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#AuthorToolboxBlogHop: Shaping the Diamond (Showing, not Telling)

Today I’m participating in a new venture: the first Author Toolbox Blog Hop. You can find more post by clicking the link, or find us on Twitter at #AuthorToolBoxBlogHop

Author Toolbox: Shaping the Diamond

Using Show, Don’t Tell to Engage Readers

Last week, we talked about interior monologue—a technique some writers overuse. This affects the pace of the story because it takes the reader away from showing the action into telling the character’s internal reaction. Remember: show don’t tell.

#AuthorToolboxBlogHop

Telling a story is the classic way of structuring a novel, but it is now considered outdated by publishers, and by readers:

There has been a drastic change in storytelling in the twentieth century… Writers need reminding that we’ve all had exposure to movies [and] television … a visual medium. Today’s readers have learned to see stories happening before their eyes. They tend to skim or skip long passages of description or narrative summary,
– Sol Stein, Solutions for Novelists: Secrets of a Master Editor

Therefore you need to show your reader the scene, rather than telling them about the scene.

Our readers want scenes and action, not to be told what happened through description and narrative summary (and narrative summary includes long passages of interior monologue, especially if it’s in the middle of a scene). Readers need to be able to see each scene, see what is happening:

A good scene will enrich character, provide necessary information to the audience and move the plot forward.
– Les Standiford, in The Complete Handbook of Novel Writing

Jack Bickham says:

Show, don’t tell. Don’t lecture your reader; she won’t believe you. Give her the story action, character thoughts, feelings, and sense impressions as the character would experience them in real life. There are four essential steps:
  • Selection of, and adherence to, a single character’s viewpoint
  • Imagining the crucial sense or though impressions that character is experiencing at any given moment
  • Presenting those impressions as vividly and briefly as possible
  • Giving those impressions to readers in a logical order

In other words, use deep point of view. Sol Stein gives a useful list of questions to review for each scene:

  • Is the scene described in terms of the action that takes place? If there is no action, there is no scene. The frequent fault of new fiction writers is that they unravel the thread of the story instead of keeping it taut like the gut strings of a tennis racket… Leave the reader in suspense.
  • Is each scene visible throughout so that the reader can see what is happening before his eyes? If the action is not visible, you are probably sliding into narrative summary of past events or offstage events.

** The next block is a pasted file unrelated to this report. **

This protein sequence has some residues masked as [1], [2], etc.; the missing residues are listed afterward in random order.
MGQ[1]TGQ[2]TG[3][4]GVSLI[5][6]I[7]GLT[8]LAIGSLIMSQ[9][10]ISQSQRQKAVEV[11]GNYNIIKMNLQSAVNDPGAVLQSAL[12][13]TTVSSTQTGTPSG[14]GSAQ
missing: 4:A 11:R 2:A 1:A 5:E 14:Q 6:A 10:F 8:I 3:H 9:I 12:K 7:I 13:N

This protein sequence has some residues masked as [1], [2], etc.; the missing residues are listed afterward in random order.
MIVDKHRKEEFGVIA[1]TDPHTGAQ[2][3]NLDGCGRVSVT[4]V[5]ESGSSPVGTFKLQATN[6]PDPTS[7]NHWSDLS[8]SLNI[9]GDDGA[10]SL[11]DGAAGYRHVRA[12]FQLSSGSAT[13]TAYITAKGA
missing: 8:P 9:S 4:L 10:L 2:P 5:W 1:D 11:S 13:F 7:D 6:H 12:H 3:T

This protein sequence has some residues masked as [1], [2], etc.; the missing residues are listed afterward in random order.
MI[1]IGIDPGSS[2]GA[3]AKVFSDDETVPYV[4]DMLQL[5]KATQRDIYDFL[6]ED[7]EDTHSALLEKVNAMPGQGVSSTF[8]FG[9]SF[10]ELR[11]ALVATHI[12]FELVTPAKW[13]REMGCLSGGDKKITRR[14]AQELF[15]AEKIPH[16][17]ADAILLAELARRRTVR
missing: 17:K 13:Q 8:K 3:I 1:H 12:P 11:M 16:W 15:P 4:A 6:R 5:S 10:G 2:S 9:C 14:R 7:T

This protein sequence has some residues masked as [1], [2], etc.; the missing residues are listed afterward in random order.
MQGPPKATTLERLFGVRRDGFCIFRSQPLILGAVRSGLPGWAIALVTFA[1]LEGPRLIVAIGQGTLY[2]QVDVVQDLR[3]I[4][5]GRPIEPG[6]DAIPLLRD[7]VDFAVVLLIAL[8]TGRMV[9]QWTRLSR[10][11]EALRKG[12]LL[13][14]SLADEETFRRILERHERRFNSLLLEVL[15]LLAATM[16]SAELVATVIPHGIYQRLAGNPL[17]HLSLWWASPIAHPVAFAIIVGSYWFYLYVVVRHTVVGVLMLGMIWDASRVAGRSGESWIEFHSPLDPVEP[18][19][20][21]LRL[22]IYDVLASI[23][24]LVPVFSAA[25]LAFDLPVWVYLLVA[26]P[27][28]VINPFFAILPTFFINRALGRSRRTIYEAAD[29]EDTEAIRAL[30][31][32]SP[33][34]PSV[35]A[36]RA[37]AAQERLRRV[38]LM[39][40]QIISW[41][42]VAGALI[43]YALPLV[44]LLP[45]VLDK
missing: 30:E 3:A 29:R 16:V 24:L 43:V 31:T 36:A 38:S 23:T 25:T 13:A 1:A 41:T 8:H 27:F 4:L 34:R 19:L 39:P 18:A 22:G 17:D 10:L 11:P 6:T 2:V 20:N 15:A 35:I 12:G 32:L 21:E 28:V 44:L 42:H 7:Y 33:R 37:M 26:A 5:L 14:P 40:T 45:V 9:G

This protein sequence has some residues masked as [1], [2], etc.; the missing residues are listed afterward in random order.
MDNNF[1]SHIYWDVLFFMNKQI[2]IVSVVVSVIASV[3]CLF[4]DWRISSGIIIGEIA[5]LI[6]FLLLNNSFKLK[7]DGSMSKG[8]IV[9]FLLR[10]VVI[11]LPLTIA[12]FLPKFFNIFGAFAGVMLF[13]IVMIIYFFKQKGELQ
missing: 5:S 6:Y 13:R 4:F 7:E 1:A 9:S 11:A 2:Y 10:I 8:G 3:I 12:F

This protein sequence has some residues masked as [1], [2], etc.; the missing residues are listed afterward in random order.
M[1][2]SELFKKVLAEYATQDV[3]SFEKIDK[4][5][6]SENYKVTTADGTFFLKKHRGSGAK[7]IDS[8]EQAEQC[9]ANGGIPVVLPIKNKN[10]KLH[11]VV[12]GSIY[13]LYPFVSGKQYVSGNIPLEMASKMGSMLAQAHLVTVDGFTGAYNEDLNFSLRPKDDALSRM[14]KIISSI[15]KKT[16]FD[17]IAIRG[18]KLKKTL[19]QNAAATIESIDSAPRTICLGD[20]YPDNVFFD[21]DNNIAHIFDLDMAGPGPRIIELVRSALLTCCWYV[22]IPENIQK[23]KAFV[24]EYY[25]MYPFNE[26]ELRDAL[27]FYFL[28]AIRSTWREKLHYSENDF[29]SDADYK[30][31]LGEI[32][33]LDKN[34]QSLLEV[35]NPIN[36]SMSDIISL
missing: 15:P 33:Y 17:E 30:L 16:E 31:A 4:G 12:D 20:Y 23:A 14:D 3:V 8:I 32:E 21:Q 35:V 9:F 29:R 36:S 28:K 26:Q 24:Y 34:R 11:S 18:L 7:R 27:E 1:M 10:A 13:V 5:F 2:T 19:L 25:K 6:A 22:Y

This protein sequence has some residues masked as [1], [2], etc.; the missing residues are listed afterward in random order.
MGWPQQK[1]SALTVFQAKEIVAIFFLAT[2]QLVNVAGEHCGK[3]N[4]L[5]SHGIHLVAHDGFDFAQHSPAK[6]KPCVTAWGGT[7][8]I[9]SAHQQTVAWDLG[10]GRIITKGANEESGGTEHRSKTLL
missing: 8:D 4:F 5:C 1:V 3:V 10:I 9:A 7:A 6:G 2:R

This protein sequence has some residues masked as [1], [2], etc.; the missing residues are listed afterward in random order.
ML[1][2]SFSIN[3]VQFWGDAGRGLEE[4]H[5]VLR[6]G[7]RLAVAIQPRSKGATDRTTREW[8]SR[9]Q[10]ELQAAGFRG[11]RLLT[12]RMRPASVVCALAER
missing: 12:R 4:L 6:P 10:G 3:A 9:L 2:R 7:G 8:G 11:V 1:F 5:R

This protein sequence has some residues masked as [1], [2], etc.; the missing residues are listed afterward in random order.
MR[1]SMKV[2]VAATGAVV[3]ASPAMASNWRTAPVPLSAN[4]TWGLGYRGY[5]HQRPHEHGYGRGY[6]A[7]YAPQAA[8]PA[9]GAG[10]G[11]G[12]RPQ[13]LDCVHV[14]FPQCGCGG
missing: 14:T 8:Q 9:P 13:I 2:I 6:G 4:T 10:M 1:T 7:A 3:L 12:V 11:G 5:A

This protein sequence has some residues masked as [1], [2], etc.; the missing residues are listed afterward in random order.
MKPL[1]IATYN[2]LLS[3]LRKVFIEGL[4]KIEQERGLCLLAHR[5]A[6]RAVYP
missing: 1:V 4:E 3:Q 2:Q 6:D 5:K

• The reader is not moved by the writer or a narrator telling him what one or another character feels. The reader is moved by seeing what is happening to the characters.
  • Which character in the scene do you have the most affection for? How can you make the reader feel affection or compassion for that character in this scene?
  • Is there a character in this scene who threatens the protagonist subtly or openly, psychologically or physically?

Browne and King apply the ‘show, don’t tell’ principle to the interior monologue and feelings of characters, where authors often use unnecessary adverbs or description to explain what a character is feeling:

This tendency to describe a character’s emotion may reflect a lack of confidence on the part of the writer. So when you come across an explanation of a character’s emotion, simply cut the explanation. If the emotion is still shown, then the explanation isn’t needed. If the emotion isn’t shown, rewrite the passage so it is.
– Renni Browne and Dave King, Self-Editing for Fiction Writers

Yes, it’s harder to show than to tell. But make the effort. Your readers will thank you.

Balancing Show vs. Tell

Scenes that show the reader what is happening are harder to write, so writers have a tendency to revert to narrative summary, which is telling. That is not to say that authors should eliminate all narrative summary:

Narrative summary has its uses, the main one being to vary the rhythm and texture of your writing … Just make sure you don’t use it when you should be showing rather than telling.
– Renni Browne and Dave King, Self-Editing for Fiction Writers

That’s not to say we should show everything. Yes, we should show everything that’s important. But not everything is important, and there are some things we don’t want to see up close. This is when we can increase narrative distance.

Using Narrative Distance

Narrative distance is the distance between the reader and the point of view character. There is little distance in deep perspective point of view (which tends to be showing). There is a lot of distance with cinematic or omniscient point of view (which tend to be telling).

Good writers know how and when to manipulate narrative distance to maximise reader engagement and prevent the story getting boring.

Imagine film in which the camera stays the same distance from the characters, never moving back or in. Boring, right? The same is true for fiction.
– David Jauss, On Writing Fiction

For example, a murder mystery necessarily includes a murder. But readers don’t necessarily need to see the murder take place. It might be enough to see the body, to give the reader some emotional distance from the violence, and allow us to focus on what’s most important in a murder mystery: solving the crime.